Learning Radiology xray montage

Lymphangiomyomatosis and Tuberous Sclerosis

  • Similar in pathology and x-ray appearance
  • Widespread proliferation of smooth muscle in pleura, alveolar septa, bronchi, pulmonary vessels and lymphatics as well as lymph nodes, especially in posterior mediastinum and retroperitoneum
  • Focal emphysema develops as result of narrowing of airways
  • Thoracic duct may be obliterated
  • Produce multiple small cysts with a hamartomatous proliferation of smooth muscle in their walls


Characteristic imaging triad of:


  • Progressive, diffuse interstitial disease
  • Recurrent chylous effusions and sometimes chylous ascites
  • Recurrent pneumothorax


  • Tuberous sclerosis is inherited as a dominant with variable penetrance:

o       Mental defects

o       Epilepsy

o       Retinal phacoma

o       Angiomyolipomas of the kidneys

o       Rhabdomyomas of the heart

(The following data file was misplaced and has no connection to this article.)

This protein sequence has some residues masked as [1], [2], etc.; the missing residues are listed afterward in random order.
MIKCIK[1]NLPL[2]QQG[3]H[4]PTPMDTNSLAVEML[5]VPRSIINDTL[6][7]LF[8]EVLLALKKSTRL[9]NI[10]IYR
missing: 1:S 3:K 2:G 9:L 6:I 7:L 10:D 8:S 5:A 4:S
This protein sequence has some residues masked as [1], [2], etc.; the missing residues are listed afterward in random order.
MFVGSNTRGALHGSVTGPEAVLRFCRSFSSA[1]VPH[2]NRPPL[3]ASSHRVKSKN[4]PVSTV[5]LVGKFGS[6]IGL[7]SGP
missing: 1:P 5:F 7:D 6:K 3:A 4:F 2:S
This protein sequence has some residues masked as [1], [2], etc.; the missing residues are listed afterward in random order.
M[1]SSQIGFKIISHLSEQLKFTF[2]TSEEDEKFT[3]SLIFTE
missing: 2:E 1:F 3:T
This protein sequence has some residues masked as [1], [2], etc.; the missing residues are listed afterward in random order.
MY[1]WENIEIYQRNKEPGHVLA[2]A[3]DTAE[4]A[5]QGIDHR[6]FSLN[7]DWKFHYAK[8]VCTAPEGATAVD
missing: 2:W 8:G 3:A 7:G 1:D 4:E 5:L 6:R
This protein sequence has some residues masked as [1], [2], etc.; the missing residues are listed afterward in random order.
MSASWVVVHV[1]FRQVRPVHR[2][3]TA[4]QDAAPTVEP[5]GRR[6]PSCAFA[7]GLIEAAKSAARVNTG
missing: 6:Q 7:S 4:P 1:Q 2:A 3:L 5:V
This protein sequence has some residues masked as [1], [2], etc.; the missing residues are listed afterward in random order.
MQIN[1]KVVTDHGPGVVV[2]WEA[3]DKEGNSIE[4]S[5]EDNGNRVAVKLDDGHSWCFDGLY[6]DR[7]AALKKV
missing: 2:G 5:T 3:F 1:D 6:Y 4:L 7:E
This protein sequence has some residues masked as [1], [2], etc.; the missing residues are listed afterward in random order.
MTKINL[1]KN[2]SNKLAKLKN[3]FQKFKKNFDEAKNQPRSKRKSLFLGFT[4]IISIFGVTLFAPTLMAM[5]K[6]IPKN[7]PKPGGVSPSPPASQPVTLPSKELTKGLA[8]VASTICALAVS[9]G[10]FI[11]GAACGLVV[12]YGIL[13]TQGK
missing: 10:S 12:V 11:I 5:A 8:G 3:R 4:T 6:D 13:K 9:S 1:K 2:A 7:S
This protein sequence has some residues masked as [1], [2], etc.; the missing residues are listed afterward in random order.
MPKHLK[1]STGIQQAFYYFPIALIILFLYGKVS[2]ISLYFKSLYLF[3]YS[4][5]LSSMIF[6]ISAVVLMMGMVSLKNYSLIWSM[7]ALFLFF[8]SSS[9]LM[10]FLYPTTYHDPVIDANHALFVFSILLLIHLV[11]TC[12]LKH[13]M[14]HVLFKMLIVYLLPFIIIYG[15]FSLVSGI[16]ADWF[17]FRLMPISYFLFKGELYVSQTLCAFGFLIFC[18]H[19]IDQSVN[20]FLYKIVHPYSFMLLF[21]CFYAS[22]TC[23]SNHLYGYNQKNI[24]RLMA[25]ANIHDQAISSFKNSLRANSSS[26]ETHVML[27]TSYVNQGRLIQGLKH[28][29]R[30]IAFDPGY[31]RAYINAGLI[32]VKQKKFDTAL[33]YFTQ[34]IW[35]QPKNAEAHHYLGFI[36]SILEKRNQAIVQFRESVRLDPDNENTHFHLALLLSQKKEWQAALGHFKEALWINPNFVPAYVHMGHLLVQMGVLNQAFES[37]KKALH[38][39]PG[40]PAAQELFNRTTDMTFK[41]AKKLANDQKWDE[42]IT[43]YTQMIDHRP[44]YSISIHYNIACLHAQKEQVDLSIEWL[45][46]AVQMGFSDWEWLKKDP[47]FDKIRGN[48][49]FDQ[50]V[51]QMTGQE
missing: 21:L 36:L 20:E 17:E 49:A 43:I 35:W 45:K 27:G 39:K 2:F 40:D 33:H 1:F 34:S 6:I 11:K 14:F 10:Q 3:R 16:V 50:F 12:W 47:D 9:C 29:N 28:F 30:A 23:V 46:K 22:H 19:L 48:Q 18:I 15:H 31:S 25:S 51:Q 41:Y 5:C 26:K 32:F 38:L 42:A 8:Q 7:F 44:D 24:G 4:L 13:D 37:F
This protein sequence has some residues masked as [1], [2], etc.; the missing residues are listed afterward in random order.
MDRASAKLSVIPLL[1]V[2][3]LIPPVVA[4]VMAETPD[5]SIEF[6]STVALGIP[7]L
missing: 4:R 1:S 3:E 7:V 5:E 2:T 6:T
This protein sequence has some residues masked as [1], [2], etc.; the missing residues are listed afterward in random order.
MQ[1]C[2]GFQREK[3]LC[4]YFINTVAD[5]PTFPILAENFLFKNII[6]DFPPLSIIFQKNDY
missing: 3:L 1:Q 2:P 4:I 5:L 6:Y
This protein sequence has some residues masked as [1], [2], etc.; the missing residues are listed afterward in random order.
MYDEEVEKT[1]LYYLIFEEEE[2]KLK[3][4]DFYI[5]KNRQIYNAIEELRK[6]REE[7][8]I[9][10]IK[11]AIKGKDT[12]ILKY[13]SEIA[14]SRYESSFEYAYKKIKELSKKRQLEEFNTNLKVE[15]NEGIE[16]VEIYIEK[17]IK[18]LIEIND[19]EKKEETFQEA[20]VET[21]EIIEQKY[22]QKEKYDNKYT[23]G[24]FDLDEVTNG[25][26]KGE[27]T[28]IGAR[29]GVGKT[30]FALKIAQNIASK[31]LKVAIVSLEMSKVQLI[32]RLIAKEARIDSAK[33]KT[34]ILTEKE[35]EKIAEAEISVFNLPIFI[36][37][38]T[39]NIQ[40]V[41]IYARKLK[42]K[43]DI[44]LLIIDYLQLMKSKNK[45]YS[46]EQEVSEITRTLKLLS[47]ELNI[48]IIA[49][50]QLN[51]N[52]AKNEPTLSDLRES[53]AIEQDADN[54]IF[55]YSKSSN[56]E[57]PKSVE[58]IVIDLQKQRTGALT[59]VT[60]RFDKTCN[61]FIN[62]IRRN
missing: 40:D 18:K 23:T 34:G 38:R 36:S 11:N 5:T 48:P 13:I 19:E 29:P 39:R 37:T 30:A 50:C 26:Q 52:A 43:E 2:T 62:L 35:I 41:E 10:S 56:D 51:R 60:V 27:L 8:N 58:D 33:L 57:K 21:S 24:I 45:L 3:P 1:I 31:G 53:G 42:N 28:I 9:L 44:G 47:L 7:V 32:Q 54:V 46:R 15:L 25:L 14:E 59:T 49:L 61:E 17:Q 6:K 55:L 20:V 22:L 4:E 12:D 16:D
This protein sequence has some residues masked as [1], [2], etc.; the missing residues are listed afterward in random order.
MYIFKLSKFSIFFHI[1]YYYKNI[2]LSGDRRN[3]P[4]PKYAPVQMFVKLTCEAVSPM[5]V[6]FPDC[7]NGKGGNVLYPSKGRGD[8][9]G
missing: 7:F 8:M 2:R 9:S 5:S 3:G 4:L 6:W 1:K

o       Intracranial calcifications

o       Sclerotic skull lesions

o       Adenoma sebaceum

o       Subungual fibromas

o       Pulmonary lymphangiomyomatosis (syn:pulmonary myomatosis)

§         Exclusively in females ages 17-47 years

§         Rare


Imaging findings

  • Identical in both tuberous sclerosis and lymphangiomyomatosis and indistinguishable from pulmonary fibrosis except for decreased lung volume in fibrosis and increased lung volume in the others
  • CT
    • Coarse, reticular interstitial pattern
    • Normal/increased lung volume
    • Numerous thin-walled pulmonary cysts and honeycombing
    • Various sizes/surrounded by normal lung parenchyma

·         Unilateral or bilateral pleural effusions which are usually large and recurrent

·         Spontaneous pneumothorax is common




  • Progressive exertional dyspnea and cough
  • Hemoptysis